Still, as I walked a few laps at the New Haven High School track Sunday morning, I kept imagining how cool it would be to have regular access to our local school’s track just a mile from our home. I could jog or bike there for speed workouts. Maybe a small community of runners would form around track time. Heck, maybe we could start a local running club.

Then I made the mistake of mentioning this to one of the other parents at the ballgame, whom I’d forgotten is currently living through the process of having their front yard taken over by city workers building an expansion of Bluffton’s River Greenway. I’m pretty excited by this, because it will make riding my bike into town a little easier and eventually might stretch a few miles north toward our part of the county. But talking to Jamie reminded me that changes in public infrastructure are never easy, that there’s always a downside or some risk to innovation.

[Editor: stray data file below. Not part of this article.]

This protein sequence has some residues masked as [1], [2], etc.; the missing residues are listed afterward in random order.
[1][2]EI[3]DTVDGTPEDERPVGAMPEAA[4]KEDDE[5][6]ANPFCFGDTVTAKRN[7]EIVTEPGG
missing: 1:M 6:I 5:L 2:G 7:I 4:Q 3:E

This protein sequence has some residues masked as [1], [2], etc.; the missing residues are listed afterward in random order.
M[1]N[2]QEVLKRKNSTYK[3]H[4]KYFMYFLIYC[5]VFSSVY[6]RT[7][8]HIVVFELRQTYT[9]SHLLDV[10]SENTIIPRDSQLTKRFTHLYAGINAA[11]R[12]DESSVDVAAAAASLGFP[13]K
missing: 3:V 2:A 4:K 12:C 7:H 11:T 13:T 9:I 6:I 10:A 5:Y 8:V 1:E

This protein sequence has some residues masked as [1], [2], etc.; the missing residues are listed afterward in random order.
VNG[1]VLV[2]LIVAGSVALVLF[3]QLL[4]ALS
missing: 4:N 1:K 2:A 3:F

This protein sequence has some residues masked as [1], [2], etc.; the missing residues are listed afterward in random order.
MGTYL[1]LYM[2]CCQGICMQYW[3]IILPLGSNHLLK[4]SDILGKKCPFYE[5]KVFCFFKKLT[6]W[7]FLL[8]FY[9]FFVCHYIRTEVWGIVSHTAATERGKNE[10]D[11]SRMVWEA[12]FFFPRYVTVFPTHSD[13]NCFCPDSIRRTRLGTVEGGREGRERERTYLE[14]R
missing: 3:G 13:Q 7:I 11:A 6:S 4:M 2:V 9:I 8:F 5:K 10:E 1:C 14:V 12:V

Reading this article on school policies toward public track use in Washington state reminded me that in addition to vandalism, schools must consider liability issues. And just recently I was irritated to notice that someone left the gate to the Norwell baseball field open, remembering how it got vandalized a couple of years ago. We had to take the senior banners down after every game this spring because of the potential threat of drive-by spray painters.

I’m not going to lead some campaign to open our local track, but I’m at least going to find out when it might already be open for summer workouts. An extra jogger on an outside lane likely wouldn’t get in anybody’s way.

I’m also going to add the New Haven track to my list of places where I could work out when I’m away from home. But the main thing that comes out of this for me is that I’m always going to make sure I have a pair of shoes and a change of clothes in the trunk, so that I can take advantage of an unexpected opportunity to run.



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Eliminating vacation munching